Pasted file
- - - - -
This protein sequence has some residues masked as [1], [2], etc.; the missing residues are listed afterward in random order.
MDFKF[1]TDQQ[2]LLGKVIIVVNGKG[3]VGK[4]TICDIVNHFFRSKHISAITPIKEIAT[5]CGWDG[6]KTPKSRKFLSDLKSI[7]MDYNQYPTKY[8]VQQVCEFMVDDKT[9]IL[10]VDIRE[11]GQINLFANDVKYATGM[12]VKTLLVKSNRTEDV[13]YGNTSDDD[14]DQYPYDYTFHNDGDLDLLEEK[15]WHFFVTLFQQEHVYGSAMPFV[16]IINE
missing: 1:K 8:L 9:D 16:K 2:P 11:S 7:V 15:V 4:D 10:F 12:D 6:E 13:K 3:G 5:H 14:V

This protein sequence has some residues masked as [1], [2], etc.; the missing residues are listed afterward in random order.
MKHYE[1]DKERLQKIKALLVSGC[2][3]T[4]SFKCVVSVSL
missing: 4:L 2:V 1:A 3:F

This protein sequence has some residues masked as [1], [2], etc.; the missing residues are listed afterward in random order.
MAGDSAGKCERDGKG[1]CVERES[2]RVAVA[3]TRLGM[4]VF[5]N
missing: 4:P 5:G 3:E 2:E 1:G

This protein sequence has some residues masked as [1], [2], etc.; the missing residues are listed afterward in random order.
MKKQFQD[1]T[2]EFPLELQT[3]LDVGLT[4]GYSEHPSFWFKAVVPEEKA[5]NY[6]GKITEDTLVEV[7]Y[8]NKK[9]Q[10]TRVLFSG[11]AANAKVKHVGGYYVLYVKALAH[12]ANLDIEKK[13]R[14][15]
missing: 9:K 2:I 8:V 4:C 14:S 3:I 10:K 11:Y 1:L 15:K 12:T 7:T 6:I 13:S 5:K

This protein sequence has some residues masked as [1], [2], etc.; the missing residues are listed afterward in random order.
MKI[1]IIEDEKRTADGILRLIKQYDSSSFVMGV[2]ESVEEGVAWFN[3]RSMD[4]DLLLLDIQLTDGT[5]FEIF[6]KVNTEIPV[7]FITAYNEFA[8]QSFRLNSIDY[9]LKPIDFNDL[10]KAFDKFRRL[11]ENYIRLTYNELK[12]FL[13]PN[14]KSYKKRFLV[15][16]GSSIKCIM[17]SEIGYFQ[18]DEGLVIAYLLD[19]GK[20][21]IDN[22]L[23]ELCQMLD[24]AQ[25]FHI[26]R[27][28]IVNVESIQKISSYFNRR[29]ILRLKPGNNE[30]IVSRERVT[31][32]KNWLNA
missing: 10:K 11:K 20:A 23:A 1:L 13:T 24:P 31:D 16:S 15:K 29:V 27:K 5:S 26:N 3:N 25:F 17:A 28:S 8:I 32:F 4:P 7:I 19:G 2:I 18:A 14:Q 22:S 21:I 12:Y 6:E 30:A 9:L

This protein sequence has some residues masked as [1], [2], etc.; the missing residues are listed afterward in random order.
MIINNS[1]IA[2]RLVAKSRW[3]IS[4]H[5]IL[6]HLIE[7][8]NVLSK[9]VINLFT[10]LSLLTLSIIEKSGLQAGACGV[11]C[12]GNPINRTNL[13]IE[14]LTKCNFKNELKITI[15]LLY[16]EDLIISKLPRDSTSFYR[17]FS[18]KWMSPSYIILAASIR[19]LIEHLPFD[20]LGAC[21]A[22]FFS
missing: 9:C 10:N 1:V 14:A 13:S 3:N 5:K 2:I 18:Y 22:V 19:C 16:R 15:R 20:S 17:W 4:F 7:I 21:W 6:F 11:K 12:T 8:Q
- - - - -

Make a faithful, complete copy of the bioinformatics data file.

This protein sequence has some residues masked as [1], [2], etc.; the missing residues are listed afterward in random order.
MDFKF[1]TDQQ[2]LLGKVIIVVNGKG[3]VGK[4]TICDIVNHFFRSKHISAITPIKEIAT[5]CGWDG[6]KTPKSRKFLSDLKSI[7]MDYNQYPTKY[8]VQQVCEFMVDDKT[9]IL[10]VDIRE[11]GQINLFANDVKYATGM[12]VKTLLVKSNRTEDV[13]YGNTSDDD[14]DQYPYDYTFHNDGDLDLLEEK[15]WHFFVTLFQQEHVYGSAMPFV[16]IINE
missing: 1:K 8:L 9:D 16:K 2:P 11:S 7:V 15:V 4:D 10:F 12:D 6:E 13:K 3:G 5:H 14:V

This protein sequence has some residues masked as [1], [2], etc.; the missing residues are listed afterward in random order.
MKHYE[1]DKERLQKIKALLVSGC[2][3]T[4]SFKCVVSVSL
missing: 4:L 2:V 1:A 3:F

This protein sequence has some residues masked as [1], [2], etc.; the missing residues are listed afterward in random order.
MAGDSAGKCERDGKG[1]CVERES[2]RVAVA[3]TRLGM[4]VF[5]N
missing: 4:P 5:G 3:E 2:E 1:G

This protein sequence has some residues masked as [1], [2], etc.; the missing residues are listed afterward in random order.
MKKQFQD[1]T[2]EFPLELQT[3]LDVGLT[4]GYSEHPSFWFKAVVPEEKA[5]NY[6]GKITEDTLVEV[7]Y[8]NKK[9]Q[10]TRVLFSG[11]AANAKVKHVGGYYVLYVKALAH[12]ANLDIEKK[13]R[14][15]
missing: 9:K 2:I 8:V 4:C 14:S 3:I 10:K 11:Y 1:L 15:K 12:T 7:T 6:I 13:S 5:K

This protein sequence has some residues masked as [1], [2], etc.; the missing residues are listed afterward in random order.
MKI[1]IIEDEKRTADGILRLIKQYDSSSFVMGV[2]ESVEEGVAWFN[3]RSMD[4]DLLLLDIQLTDGT[5]FEIF[6]KVNTEIPV[7]FITAYNEFA[8]QSFRLNSIDY[9]LKPIDFNDL[10]KAFDKFRRL[11]ENYIRLTYNELK[12]FL[13]PN[14]KSYKKRFLV[15][16]GSSIKCIM[17]SEIGYFQ[18]DEGLVIAYLLD[19]GK[20][21]IDN[22]L[23]ELCQMLD[24]AQ[25]FHI[26]R[27][28]IVNVESIQKISSYFNRR[29]ILRLKPGNNE[30]IVSRERVT[31][32]KNWLNA
missing: 10:K 11:K 20:A 23:A 1:L 13:T 24:P 31:D 16:S 15:K 29:V 27:K 5:S 26:N 3:N 25:F 17:A 28:S 8:I 32:F 4:P 7:I 19:G 2:I 18:A 14:Q 22:S 21:I 12:Y 6:E 30:A 9:L

This protein sequence has some residues masked as [1], [2], etc.; the missing residues are listed afterward in random order.
MIINNS[1]IA[2]RLVAKSRW[3]IS[4]H[5]IL[6]HLIE[7][8]NVLSK[9]VINLFT[10]LSLLTLSIIEKSGLQAGACGV[11]C[12]GNPINRTNL[13]IE[14]LTKCNFKNELKITI[15]LLY[16]EDLIISKLPRDSTSFYR[17]FS[18]KWMSPSYIILAASIR[19]LIEHLPFD[20]LGAC[21]A[22]FFS
missing: 9:C 10:N 1:V 14:A 13:S 3:N 5:K 2:I 18:Y 22:V 19:C 16:R 15:R 20:S 17:W 4:F 7:I 21:W 6:F 11:K 12:T 8:Q